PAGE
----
1904 Pope-Tribune Model II 6hp Two-seater Runabout Registration no. Not registered Chassis no. 287 Engine no. 359
Harold Pope, son of Col. Albert Pope, ran the Hagerstown, Maryland, factory, part of the giant Pope empire which operated also from Hartford, Connecticut, Hyde Park, Massachusetts, Toledo, Ohio, and Indianapolis, Indiana. The Hagerstown operation was set up in the old Crawford bicycle factory and the first Pope-Tribune, a single-cylinder runabout, was introduced in 1904. It was to the design of Hiram Percy Maxim, son of Sir Hiram Stevens Maxim, the inventor of the Maxim gun. Unlike so many American counterparts the design of the Model II was very much European with a front-mounted, vertical, single-cylinder engine, (4.5in bore x 4in stroke), wheel steering, sliding pinion gearbox, shaft drive and a bevel rear axle with a differential. With its 'coal scuttle' bonnet it had a very European appearance. Early models were marketed at just $650.
This car was acquired by the present owner in the 1980s from Soames Langton who is thought to have imported the car from the USA Correspondence on file suggests that this car may have been owned by the Pope family. The car is to original specification in all major respects and appears generally sound, although now requiring cosmetic restoration. Work completed during the present ownership has included rebuilding the rear axle with a new crown wheel and pinion (Arthur Archer), re-lining the clutch (Solent Vintage), replacement of rear shackle pins (Donald Day), fitting of new fuel and water tanks and restoration of the original Loomis carburettor. A modern trembler coil is discreetly fitted within the original Autocoil box. The dash board carries the original maker's plate and Selden Patent plate. It comes with a rear oil lamp by Columbia (another Pope company) and a double-twist, vertically-mounted, bulb horn. The car has been officially dated as 1904 by the VCC and has Dating Certificate No.2425. It comes also with the essential Science Museum Certificate of Date, necessary for MoT testing exemption for not having a hand brake.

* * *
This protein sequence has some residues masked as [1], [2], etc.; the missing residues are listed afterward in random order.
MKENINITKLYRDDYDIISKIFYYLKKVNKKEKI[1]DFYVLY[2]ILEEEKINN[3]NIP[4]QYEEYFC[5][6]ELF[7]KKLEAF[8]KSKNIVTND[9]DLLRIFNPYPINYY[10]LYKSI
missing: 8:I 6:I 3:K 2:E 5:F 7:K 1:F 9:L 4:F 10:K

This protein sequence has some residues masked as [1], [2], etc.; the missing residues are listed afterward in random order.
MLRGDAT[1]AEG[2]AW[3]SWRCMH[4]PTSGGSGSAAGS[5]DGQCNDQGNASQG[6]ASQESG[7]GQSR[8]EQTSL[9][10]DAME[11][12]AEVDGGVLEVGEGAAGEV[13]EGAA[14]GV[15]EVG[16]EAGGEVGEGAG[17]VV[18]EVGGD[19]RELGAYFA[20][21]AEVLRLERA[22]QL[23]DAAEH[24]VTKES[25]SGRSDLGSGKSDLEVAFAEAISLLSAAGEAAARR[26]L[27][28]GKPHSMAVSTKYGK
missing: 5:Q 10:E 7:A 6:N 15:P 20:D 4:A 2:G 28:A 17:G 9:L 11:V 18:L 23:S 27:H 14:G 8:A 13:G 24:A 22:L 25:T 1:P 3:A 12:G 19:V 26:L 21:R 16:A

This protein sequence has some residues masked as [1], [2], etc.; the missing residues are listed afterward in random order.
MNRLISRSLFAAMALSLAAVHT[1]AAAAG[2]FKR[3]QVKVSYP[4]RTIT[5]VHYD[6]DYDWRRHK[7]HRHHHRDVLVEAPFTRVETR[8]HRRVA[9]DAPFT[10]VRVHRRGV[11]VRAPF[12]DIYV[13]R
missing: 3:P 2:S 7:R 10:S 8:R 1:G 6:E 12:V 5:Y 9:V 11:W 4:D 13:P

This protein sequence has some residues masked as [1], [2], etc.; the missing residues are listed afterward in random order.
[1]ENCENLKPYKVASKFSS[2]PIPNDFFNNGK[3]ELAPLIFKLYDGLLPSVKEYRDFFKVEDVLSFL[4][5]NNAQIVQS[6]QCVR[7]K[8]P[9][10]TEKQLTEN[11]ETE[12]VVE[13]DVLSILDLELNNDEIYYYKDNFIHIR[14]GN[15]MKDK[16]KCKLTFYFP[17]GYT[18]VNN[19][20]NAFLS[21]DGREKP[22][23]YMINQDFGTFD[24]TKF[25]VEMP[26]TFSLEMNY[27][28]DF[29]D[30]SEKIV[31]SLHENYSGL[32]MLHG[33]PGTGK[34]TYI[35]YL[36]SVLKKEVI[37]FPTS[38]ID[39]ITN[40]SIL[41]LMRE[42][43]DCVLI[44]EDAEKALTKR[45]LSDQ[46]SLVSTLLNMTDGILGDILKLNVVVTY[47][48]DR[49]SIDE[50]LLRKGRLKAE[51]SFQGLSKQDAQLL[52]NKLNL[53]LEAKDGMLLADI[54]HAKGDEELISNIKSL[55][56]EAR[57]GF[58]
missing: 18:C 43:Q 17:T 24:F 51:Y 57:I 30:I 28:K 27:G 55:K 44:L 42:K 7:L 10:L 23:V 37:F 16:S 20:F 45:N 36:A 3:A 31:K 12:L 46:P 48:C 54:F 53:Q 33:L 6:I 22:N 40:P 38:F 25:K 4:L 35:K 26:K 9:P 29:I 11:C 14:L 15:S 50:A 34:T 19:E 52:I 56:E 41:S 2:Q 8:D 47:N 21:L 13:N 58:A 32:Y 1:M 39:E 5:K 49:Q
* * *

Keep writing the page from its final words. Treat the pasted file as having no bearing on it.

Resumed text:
Although not started and run for some time, the engine recently burst into life and ran well during preparation for this sale. The vendor reports that the car drives backwards and forwards under its own power and believes that everything is in working order. At some stage the car has been repainted in its present red livery, the vendor now suggesting that it would be good to refinish the car to the original Olive Green livery with gold lining. The black leather upholstery is believed to be original.
Offered with this car is an extensive file of documentation and correspondence, including a register of known cars, correspondence with other owners, copies of Pope Register Newsletters and references to period advertisements and magazine reports. It should be noted that the visible number 525 on the engine is the part number of the crankcase front half. The engine number is concealed under the flange of the cylinder and can only be read by lifting the block. A rubbing of the engine number on this car is included.
This car comes without documentation but has been in free circulation within the UK and therefore the EU since the 1980s. Bonhams will be pleased to advise prospective buyers regarding registration formalities.
Here is a highly original veteran motor car, offered as viewed but presented as a straightforward recommissioning and restoration project with all essentials complete and in place ideal in fact for completion in time for the VCC Creepy Crawly Rally in April 2012 as a shake-down for next year's London to Brighton Veteran Car Run.